Supercomputer with 3.3 Petaflops Capacity Installed in IISC Bengaluru

The Indian Institute of Science (IISc), Bengaluru, has commissioned and installed Param Pravega, which is claimed to be one of the most powerful supercomputers in the country. Param Pravega, which has a capacity of 3.3 petaflops (a measure of a computer’s processing speed; 1 petaflop equals a quadrillion or 1,015 operations per second) has been designed by the Centre for Development of Advanced Computing (C-DAC), under the National Supercomputing Mission (NSM).

In line with the Make in India spirit, C-DAC had a majority of components either manufactured or assembled in India with the help of an indigenous software stack developed by C-DAC.

The NSM is implemented by the IISc and C-DAC with the Department of Science and Technology (DST) and the Ministry of Electronics and Information Technology (MeitY) at the helm of it. The Mission has supported the deployment of 10 supercomputer systems so far at IISc, IITs, IISER Pune, JNCASR, NABI-Mohali and C-DAC, with a cumulative computing power of 17 petaflops.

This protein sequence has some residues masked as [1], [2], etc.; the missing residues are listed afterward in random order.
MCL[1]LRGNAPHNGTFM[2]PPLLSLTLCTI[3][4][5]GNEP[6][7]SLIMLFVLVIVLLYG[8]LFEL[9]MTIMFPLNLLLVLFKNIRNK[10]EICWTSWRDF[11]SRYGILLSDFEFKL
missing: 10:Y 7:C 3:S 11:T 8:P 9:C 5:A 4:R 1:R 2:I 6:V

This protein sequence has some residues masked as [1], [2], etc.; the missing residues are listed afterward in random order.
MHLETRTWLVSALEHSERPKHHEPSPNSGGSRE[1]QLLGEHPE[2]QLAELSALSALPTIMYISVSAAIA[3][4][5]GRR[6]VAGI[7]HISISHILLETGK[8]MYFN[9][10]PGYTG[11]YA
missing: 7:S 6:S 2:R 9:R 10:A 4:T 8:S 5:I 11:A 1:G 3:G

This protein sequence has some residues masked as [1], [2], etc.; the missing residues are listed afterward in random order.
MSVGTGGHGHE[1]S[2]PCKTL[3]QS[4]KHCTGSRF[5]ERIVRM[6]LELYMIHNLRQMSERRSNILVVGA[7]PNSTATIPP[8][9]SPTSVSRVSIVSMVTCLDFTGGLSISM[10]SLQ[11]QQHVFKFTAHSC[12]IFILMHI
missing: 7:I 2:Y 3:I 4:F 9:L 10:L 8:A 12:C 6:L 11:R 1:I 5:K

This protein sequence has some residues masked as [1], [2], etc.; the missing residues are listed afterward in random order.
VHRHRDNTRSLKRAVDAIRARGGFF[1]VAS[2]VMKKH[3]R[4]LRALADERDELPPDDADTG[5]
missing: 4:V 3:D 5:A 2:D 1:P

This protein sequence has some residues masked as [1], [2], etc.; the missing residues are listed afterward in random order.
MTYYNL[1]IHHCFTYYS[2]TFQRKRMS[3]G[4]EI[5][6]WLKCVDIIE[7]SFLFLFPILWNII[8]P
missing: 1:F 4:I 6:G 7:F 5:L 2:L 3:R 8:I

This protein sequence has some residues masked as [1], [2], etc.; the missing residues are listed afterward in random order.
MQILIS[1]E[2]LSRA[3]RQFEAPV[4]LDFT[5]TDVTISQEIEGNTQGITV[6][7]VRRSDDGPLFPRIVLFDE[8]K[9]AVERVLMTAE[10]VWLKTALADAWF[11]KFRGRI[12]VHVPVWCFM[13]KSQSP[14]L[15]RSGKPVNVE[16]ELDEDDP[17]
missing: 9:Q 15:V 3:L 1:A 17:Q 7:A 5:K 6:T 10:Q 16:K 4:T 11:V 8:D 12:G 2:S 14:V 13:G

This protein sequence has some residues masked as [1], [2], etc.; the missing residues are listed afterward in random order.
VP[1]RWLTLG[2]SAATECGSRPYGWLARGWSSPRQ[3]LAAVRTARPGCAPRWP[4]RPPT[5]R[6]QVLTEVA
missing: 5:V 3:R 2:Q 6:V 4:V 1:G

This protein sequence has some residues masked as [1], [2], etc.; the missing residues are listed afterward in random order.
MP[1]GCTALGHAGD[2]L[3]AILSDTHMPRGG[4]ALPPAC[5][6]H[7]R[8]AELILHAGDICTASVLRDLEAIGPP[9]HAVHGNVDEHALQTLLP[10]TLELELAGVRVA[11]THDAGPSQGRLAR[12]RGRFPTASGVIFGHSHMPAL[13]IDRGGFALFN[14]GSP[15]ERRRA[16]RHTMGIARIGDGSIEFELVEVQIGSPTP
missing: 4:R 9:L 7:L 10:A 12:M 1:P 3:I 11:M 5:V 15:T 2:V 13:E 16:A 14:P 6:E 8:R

The Param Pravega is an amalgamation of heterogeneous nodes, with Intel Xeon Cascade Lake processors for the CPU nodes and NVIDIA Tesla V100 cards on the GPU nodes. The hardware consists of an ATOS BullSequana XH2000 series system, with a comprehensive peak compute power of 3.3 petaflops.

The machine will host program development tools, utilities, and libraries for developing and executing High-Performance Computing (HPC) applications.

IISc has been one of the leading most complex supercomputing facilities in the country for several years. In 2015, the Institute was home to SahasraT, the fastest supercomputer in the country. The institute is facilitating the faculty and students with support to carry out research in various impactful and socially-relevant areas.

Most recently, IISc has played a pivotal role in furthering research on COVID-19 by modelling viral entry and binding, studying interactions of proteins in bacterial and viral diseases, and designing new molecules with antibacterial and antiviral properties.